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TitleEnhancing seismic monitoring capability for hydraulic fracturing induced seismicity in Canada
AuthorKao, HORCID logo; Cassidy, J FORCID logo; Farahbod, A; Lamontagne, MORCID logo
SourceAGU 2012 Fall Meeting, abstract; 2012 p. 1
Alt SeriesEarth Sciences Sector, Contribution Series 20120175
MeetingAGU 2012 Fall Meeting; San Francisco; US; December 3-7, 2012
Mediapaper; on-line; digital
File formatpdf
Subjectsfossil fuels; geophysics; shales; hydrocarbons; hydrocarbon recovery; gas; earthquakes; earthquake risk; earthquake studies; seismicity; seismographs; seismological network
ProgramEnvironmental Geoscience
Released2012 01 01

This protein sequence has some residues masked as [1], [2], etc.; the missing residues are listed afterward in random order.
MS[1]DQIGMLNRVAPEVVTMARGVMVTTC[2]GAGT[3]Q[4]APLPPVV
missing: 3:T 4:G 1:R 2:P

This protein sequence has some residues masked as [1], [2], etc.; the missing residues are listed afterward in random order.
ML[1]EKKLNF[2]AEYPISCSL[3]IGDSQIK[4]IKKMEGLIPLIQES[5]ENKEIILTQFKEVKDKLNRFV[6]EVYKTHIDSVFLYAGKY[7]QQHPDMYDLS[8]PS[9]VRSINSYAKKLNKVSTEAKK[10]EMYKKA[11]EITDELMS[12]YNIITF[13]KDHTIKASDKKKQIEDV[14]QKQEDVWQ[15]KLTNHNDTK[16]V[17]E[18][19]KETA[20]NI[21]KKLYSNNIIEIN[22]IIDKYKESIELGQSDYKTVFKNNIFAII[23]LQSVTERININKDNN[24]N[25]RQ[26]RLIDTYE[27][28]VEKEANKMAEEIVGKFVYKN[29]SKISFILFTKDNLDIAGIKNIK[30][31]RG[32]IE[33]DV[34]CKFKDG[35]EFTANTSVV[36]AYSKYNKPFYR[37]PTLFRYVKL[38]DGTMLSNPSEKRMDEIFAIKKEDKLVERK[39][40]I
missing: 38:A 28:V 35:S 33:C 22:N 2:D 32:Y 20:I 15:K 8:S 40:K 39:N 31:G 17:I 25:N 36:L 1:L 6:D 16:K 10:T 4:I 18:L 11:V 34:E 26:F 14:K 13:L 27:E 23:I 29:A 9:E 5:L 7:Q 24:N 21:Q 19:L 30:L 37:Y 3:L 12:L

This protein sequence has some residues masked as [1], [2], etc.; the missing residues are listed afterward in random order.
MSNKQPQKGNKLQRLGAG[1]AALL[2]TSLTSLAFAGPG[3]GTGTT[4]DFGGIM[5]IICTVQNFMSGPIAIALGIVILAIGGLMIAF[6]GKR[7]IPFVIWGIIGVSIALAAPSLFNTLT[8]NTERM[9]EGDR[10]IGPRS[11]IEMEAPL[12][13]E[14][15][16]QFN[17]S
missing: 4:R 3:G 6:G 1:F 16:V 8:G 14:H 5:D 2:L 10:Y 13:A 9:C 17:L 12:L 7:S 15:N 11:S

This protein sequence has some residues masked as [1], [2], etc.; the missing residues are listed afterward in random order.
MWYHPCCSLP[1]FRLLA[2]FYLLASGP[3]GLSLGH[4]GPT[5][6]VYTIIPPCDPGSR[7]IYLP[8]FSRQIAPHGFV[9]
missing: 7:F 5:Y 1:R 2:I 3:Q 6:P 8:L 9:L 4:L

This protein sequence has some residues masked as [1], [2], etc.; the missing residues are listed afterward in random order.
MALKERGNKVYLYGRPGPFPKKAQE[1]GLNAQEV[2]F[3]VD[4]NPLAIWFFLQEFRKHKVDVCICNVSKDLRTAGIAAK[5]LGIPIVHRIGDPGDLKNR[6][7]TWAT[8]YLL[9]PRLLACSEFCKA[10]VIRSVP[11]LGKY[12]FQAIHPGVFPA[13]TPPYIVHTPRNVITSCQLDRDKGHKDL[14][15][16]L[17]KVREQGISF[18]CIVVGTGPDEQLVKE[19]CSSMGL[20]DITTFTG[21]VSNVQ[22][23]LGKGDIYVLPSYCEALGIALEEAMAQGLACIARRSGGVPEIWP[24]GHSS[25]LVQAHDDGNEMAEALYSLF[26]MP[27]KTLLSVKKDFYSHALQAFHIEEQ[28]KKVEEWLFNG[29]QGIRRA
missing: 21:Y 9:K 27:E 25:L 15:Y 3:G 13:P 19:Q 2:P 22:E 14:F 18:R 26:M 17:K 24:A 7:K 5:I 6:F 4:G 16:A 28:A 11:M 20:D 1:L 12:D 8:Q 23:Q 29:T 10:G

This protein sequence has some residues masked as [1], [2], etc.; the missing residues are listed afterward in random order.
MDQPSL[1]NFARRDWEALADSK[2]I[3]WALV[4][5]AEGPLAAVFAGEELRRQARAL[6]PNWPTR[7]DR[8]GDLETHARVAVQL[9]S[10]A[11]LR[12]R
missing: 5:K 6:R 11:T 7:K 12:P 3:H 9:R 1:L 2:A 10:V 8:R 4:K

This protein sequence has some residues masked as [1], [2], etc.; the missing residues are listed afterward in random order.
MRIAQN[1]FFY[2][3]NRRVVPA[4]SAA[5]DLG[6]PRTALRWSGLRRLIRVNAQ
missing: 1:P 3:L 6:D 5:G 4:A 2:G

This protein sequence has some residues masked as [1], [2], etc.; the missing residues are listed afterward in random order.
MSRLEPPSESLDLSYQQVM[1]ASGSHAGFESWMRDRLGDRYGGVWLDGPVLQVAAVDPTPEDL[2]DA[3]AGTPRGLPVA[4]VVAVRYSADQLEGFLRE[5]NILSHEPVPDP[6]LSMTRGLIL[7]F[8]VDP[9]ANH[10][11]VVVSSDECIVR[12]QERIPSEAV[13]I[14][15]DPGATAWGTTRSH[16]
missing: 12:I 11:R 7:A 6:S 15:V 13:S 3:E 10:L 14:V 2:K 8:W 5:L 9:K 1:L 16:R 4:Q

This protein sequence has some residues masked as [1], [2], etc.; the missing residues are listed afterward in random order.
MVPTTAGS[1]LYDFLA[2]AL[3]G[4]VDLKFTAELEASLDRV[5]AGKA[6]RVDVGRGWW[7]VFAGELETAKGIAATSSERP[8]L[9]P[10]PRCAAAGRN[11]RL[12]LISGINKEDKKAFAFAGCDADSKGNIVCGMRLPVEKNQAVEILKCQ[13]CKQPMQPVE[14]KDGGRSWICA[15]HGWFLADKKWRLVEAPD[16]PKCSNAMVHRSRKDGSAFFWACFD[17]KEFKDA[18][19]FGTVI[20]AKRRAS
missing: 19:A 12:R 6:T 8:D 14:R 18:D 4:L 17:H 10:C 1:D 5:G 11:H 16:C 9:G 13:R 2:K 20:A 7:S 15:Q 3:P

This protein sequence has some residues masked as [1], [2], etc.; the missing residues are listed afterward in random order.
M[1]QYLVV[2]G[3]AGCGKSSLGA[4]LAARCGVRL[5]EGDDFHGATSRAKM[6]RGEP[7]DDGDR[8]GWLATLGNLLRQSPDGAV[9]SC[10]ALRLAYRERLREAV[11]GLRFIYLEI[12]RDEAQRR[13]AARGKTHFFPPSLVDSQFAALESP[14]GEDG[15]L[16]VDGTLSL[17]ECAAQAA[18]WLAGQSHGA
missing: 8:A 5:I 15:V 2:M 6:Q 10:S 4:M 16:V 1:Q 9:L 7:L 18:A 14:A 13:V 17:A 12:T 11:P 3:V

AbstractThe amount of natural gas produced from unconventional sources, such as the shale gas, has increased dramatically since the last decade. One of the key factors in the success of shale gas production is the application of hydraulic fracturing (also known as "fracking") to facilitate the efficient recovery of natural gas from shale matrices. As the fracking operation becomes routine in all major shale gas fields, its potential to induce local earthquakes at some locations has become a public concern. To address this concern, Natural Resources Canada has initiated a research effort to investigate the potential links between fracking operations and induced seismicity in some major shale gas basins of Canada. This federal-provincial collaborative research aims to assess if shale gas fracking can alter regional pattern of background seismicity and if so, what the relationship between how fracking is conducted and the maximum magnitude of induced seismicity would be. Other objectives include the investigation of the time scale of the interaction between fracking events and induced seismicity and the evaluation of induced seismicity potential for shale gas basins under different tectonic/geological conditions. The first phase of this research is to enhance the detection and monitoring capability for seismicity possibly related to shale gas recovery in Canada. Densification of the Canadian National Seismograph Network (CNSN) is currently underway in northeast British Columbia where fracking operations are taking place. Additional seismic stations are planned for major shale gas basins in other regions where fracking might be likely in the future. All newly established CNSN stations are equipped with broadband seismographs with real-time continuous data transmission. The design goal of the enhanced seismic network is to significantly lower the detection threshold such that the anticipated low-magnitude earthquakes that might be related to fracking operations can be identified and located shortly after their occurrence.

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